Monday, July 02, 2007

Scooting Free

In a manner of speaking. President Bush today commuted Lewis "Scooter" Libby's prison sentence, meaning the former Chief of Staff for Vice-President Richard Cheney will not serve asny jail time, though he will still be a convicted felon, and he will have to pay a $250000 fine.

I have thought all along that the investigation that led to this conviction was a travesty, although the jury apparently acted reluctantly and sincerely believed Libby lied to them. However, in making the decision to comute, I also believe that the President made the right decision. Libby's crime was real- you do not lie under oath, no matter what the questions may be. That is what Clinton did and it iss inexcusable whether it is a Republican staffer or a Democratic President.

However let's consider that Libby is the only member of Bush's Administration to be convicted of anything, let alone the only member even to be indicted- compare this with the Clinton Administration, whose national Security Advisor Sandy Berger has been convicted with illegally stealing and destroying classified papers, whose associate attorney general (the number three post in the Justice Department) Web Hubbell has been convicted of tax evasion, whose former Director of Central Intelligence Agency John Deutch was found guilty of mishandling classified information (leaking), and whose Secretary of Housing and Urban Development Henry Ciscneros was found guilty of lying to the FBI over a bribery case. Deutch and Hubbell were later pardoned by Clinton on his last day in office. In addition, many of Clinton's business partners and close associates were convicted and imprisoned in the Whitewater investigation, including Susan McDougal, who was pardoned as the President left office. And that is without discussing the many peopled who fled the country to avoid being quetioned in the China campaign money scandal (John Huang, Charlie Trie and others). As a reminder to Democrats, Matt Drudge has posted a link to a complete and useful listing of the pardons Bill Clinton issued. Bush commuted Libby's sentence- he did not pardon him.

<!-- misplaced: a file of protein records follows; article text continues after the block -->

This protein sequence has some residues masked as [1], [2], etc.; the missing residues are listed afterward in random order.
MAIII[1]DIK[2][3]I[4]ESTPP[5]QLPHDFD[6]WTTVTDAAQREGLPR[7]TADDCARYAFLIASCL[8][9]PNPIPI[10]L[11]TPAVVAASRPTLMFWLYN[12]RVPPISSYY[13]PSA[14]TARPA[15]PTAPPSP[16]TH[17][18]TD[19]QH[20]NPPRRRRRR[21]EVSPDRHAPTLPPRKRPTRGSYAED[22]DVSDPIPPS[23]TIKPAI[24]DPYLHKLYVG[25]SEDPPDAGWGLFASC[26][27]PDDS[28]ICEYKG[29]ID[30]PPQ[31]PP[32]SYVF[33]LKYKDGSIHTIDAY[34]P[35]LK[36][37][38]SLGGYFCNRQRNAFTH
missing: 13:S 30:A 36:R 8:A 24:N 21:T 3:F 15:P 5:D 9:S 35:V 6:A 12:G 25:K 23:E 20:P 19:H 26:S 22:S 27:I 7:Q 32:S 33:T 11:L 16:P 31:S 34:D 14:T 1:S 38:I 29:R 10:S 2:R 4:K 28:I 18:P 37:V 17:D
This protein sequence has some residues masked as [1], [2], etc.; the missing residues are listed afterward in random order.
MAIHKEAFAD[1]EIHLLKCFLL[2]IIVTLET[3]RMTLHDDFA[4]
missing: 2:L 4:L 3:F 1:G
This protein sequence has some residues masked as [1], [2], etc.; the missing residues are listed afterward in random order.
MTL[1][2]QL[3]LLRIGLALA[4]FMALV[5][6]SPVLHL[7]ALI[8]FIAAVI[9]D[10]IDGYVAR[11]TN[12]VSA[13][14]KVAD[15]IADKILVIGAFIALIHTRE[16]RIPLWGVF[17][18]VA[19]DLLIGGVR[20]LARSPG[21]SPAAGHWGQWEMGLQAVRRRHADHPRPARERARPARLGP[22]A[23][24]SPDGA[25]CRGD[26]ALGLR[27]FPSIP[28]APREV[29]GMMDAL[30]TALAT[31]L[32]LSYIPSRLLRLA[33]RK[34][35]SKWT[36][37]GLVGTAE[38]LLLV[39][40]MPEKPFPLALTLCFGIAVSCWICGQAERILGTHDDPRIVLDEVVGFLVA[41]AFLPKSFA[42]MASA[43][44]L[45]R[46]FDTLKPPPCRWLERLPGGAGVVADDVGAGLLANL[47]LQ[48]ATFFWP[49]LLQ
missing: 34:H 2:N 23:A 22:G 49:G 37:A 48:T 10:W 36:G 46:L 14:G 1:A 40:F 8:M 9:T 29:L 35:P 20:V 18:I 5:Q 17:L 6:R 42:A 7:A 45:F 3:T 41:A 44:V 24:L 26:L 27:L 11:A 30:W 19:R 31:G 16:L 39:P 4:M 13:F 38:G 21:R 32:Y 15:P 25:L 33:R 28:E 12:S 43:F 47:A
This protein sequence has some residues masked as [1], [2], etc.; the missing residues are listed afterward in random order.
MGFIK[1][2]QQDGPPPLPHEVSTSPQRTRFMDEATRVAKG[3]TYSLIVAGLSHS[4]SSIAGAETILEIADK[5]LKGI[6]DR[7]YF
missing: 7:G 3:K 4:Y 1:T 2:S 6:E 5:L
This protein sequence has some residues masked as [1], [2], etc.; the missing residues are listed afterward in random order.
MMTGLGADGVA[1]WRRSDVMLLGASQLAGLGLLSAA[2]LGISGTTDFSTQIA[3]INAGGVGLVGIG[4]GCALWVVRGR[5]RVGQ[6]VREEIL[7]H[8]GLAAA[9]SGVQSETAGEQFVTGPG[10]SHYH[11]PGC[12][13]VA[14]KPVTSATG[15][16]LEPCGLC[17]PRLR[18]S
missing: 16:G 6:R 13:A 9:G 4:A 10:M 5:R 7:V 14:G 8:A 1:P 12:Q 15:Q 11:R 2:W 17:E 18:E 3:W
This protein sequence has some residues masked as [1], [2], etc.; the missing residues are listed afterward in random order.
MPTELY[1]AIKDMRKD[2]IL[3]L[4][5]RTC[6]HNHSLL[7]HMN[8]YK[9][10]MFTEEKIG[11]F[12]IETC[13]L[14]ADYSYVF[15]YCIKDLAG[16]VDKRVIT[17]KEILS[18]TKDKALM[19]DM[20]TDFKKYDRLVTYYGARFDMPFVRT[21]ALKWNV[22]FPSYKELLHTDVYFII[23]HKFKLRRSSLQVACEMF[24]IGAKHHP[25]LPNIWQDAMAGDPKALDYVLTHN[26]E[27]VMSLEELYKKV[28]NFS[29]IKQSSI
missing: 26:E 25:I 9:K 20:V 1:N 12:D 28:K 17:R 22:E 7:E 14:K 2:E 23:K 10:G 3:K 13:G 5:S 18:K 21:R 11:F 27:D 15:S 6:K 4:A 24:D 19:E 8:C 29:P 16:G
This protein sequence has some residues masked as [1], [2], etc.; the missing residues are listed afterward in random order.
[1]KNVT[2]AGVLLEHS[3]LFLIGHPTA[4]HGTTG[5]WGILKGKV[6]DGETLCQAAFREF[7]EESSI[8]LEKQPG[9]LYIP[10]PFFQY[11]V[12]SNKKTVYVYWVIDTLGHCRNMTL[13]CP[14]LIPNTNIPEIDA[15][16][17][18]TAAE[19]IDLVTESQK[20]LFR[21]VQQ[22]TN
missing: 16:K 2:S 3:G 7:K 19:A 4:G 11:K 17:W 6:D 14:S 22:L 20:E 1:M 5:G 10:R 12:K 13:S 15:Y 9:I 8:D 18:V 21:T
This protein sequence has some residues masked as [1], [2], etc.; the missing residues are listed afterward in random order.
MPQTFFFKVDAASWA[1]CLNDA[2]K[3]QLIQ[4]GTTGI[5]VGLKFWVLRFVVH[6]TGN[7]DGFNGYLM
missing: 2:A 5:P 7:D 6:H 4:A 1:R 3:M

However, while no Democrat complained about Bill Clinton pardoning criminals convicted of far more serious crimes, and though all of the current House or Seante leadership defended Bill Clinton for the exact same crime ("It's all about the sex", remember?) that Libby was convicted of, many Democrats were not so forgiving this time.
"The Constitution gives President Bush the power to commute sentences, but history will judge him harshly for using that power to benefit his own vice president's chief of staff who was convicted of such a serious violation of law." - Senate Majority Leader Harry Reid, D-Nev.

I would take Seantor Reid more seriously if he or his party had mustered the same condemnation for their President, who was actually impeached for perjury.

In the main, I think President Bush made the correct decision. L:ibby committed a crime, and he ssholuldd make restitution. However, this is a man with no previous offenses, and his record says that he is unlikely to do it ever again. Paying his fine an serving his time under probation is sufficient as far as I am concerned. And although many conservatives may howl, I think that in the long run, Bush may even be appreciated for his courage in commutation without pardoning. Ultimately, I agree with Ed Morrissey, who writes,
If Bush wanted to take any action -- and I would have advised against it -- this is as far as he should go. It allows Libby to remain free while he pursues his appeal, but it makes it clear that the White House won't undo convictions for official misconduct. It strikes a balance that few will appreciate now, but later will accept as wise, as far as it goes. If Libby has a good case for reversal, let the courts make that decision.

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